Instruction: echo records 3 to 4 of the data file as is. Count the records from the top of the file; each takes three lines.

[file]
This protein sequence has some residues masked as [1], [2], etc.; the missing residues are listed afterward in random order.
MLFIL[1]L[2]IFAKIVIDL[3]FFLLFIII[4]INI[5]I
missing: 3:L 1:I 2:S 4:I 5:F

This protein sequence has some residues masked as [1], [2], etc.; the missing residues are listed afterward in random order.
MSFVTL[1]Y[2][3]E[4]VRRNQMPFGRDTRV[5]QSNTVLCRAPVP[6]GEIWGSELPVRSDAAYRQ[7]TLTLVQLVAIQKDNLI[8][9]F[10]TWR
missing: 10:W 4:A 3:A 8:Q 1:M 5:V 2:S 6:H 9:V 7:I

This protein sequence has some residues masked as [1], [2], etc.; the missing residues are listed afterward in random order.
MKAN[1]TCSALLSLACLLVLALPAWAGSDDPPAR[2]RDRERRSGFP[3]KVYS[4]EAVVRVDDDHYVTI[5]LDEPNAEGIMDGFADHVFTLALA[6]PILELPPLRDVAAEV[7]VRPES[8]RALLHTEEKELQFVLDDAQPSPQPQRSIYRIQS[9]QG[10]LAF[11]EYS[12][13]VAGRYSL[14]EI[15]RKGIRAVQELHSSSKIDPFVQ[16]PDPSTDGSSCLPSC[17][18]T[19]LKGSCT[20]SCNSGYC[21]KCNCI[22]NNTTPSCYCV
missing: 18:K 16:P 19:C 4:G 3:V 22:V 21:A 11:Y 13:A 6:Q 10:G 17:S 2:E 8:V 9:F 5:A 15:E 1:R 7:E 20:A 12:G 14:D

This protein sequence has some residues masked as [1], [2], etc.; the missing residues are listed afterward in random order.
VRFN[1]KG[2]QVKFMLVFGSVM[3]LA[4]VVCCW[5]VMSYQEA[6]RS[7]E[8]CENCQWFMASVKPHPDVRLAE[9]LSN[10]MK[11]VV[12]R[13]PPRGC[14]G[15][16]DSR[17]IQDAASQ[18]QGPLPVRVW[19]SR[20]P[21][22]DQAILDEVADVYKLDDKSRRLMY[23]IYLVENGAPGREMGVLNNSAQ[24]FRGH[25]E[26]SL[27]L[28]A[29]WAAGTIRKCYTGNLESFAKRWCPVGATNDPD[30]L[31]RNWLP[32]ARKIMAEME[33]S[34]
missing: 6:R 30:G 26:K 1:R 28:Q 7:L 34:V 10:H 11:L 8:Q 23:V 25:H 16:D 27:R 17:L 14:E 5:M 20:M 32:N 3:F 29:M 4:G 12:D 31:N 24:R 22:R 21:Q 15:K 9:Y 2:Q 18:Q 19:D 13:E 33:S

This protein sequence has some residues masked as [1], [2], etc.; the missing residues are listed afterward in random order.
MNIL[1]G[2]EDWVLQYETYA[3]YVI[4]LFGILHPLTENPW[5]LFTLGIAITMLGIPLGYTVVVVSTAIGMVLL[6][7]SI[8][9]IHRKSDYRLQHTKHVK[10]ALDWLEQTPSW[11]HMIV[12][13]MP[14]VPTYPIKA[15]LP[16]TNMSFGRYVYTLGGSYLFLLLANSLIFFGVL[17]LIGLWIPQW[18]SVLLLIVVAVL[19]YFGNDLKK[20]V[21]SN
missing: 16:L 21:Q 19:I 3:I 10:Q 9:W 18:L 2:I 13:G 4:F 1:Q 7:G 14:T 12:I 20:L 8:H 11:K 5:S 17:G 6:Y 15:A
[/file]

This protein sequence has some residues masked as [1], [2], etc.; the missing residues are listed afterward in random order.
MKAN[1]TCSALLSLACLLVLALPAWAGSDDPPAR[2]RDRERRSGFP[3]KVYS[4]EAVVRVDDDHYVTI[5]LDEPNAEGIMDGFADHVFTLALA[6]PILELPPLRDVAAEV[7]VRPES[8]RALLHTEEKELQFVLDDAQPSPQPQRSIYRIQS[9]QG[10]LAF[11]EYS[12][13]VAGRYSL[14]EI[15]RKGIRAVQELHSSSKIDPFVQ[16]PDPSTDGSSCLPSC[17][18]T[19]LKGSCT[20]SCNSGYC[21]KCNCI[22]NNTTPSCYCV
missing: 18:K 16:P 19:C 4:G 3:V 22:V 21:A 11:Y 13:A 6:Q 10:G 17:S 2:E 8:V 9:F 5:A 15:E 1:R 7:E 20:A 12:G 14:D

This protein sequence has some residues masked as [1], [2], etc.; the missing residues are listed afterward in random order.
VRFN[1]KG[2]QVKFMLVFGSVM[3]LA[4]VVCCW[5]VMSYQEA[6]RS[7]E[8]CENCQWFMASVKPHPDVRLAE[9]LSN[10]MK[11]VV[12]R[13]PPRGC[14]G[15][16]DSR[17]IQDAASQ[18]QGPLPVRVW[19]SR[20]P[21][22]DQAILDEVADVYKLDDKSRRLMY[23]IYLVENGAPGREMGVLNNSAQ[24]FRGH[25]E[26]SL[27]L[28]A[29]WAAGTIRKCYTGNLESFAKRWCPVGATNDPD[30]L[31]RNWLP[32]ARKIMAEME[33]S[34]
missing: 6:R 30:G 26:K 1:R 28:Q 7:L 34:V 10:H 11:L 8:Q 23:V 25:H 16:D 27:R 17:L 14:E 5:M 20:M 32:N 3:F 29:M 4:G 12:D 31:N 24:R 22:R 21:Q 15:K 9:Y 2:Q 18:Q 19:D 13:E 33:S